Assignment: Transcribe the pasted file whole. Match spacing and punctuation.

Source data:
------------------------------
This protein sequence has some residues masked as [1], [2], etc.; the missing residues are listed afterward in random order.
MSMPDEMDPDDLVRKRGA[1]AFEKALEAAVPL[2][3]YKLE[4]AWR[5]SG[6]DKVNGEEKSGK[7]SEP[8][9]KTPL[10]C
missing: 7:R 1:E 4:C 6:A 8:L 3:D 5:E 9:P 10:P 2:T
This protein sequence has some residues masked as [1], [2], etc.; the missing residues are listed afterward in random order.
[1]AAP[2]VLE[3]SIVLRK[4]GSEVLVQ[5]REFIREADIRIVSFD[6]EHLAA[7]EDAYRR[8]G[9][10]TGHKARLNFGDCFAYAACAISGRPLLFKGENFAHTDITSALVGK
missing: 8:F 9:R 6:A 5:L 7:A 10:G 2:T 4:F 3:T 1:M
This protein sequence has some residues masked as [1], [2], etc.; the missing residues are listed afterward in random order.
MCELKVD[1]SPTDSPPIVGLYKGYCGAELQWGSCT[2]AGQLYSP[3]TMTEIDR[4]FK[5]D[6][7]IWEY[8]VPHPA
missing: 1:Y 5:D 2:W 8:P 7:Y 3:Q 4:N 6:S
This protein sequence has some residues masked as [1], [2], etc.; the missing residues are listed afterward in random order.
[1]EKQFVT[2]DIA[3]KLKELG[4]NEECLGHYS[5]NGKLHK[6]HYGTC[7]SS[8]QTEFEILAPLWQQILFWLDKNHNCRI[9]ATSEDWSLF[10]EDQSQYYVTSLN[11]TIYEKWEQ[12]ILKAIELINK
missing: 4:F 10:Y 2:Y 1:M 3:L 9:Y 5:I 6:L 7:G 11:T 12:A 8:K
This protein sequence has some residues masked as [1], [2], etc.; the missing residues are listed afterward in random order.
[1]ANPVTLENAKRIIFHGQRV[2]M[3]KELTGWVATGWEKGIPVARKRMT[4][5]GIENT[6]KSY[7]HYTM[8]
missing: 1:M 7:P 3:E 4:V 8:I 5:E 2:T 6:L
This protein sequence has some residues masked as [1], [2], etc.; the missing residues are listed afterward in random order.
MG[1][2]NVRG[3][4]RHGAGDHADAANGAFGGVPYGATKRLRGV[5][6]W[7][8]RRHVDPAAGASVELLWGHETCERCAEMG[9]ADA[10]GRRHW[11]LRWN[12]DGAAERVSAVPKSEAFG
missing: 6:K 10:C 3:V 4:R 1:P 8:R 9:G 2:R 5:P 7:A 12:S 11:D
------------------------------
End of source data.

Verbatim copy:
This protein sequence has some residues masked as [1], [2], etc.; the missing residues are listed afterward in random order.
MSMPDEMDPDDLVRKRGA[1]AFEKALEAAVPL[2][3]YKLE[4]AWR[5]SG[6]DKVNGEEKSGK[7]SEP[8][9]KTPL[10]C
missing: 7:R 1:E 4:C 6:A 8:L 3:D 5:E 9:P 10:P 2:T
This protein sequence has some residues masked as [1], [2], etc.; the missing residues are listed afterward in random order.
[1]AAP[2]VLE[3]SIVLRK[4]GSEVLVQ[5]REFIREADIRIVSFD[6]EHLAA[7]EDAYRR[8]G[9][10]TGHKARLNFGDCFAYAACAISGRPLLFKGENFAHTDITSALVGK
missing: 8:F 9:R 6:A 5:L 7:A 10:G 2:T 4:F 3:T 1:M
This protein sequence has some residues masked as [1], [2], etc.; the missing residues are listed afterward in random order.
MCELKVD[1]SPTDSPPIVGLYKGYCGAELQWGSCT[2]AGQLYSP[3]TMTEIDR[4]FK[5]D[6][7]IWEY[8]VPHPA
missing: 1:Y 5:D 2:W 8:P 7:Y 3:Q 4:N 6:S
This protein sequence has some residues masked as [1], [2], etc.; the missing residues are listed afterward in random order.
[1]EKQFVT[2]DIA[3]KLKELG[4]NEECLGHYS[5]NGKLHK[6]HYGTC[7]SS[8]QTEFEILAPLWQQILFWLDKNHNCRI[9]ATSEDWSLF[10]EDQSQYYVTSLN[11]TIYEKWEQ[12]ILKAIELINK
missing: 4:F 10:Y 2:Y 1:M 3:L 9:Y 5:I 6:L 7:G 11:T 12:A 8:K
This protein sequence has some residues masked as [1], [2], etc.; the missing residues are listed afterward in random order.
[1]ANPVTLENAKRIIFHGQRV[2]M[3]KELTGWVATGWEKGIPVARKRMT[4][5]GIENT[6]KSY[7]HYTM[8]
missing: 1:M 7:P 3:E 4:V 8:I 5:E 2:T 6:L
This protein sequence has some residues masked as [1], [2], etc.; the missing residues are listed afterward in random order.
MG[1][2]NVRG[3][4]RHGAGDHADAANGAFGGVPYGATKRLRGV[5][6]W[7][8]RRHVDPAAGASVELLWGHETCERCAEMG[9]ADA[10]GRRHW[11]LRWN[12]DGAAERVSAVPKSEAFG
missing: 6:K 10:C 3:V 4:R 1:P 8:R 9:G 2:R 5:P 7:A 12:S 11:D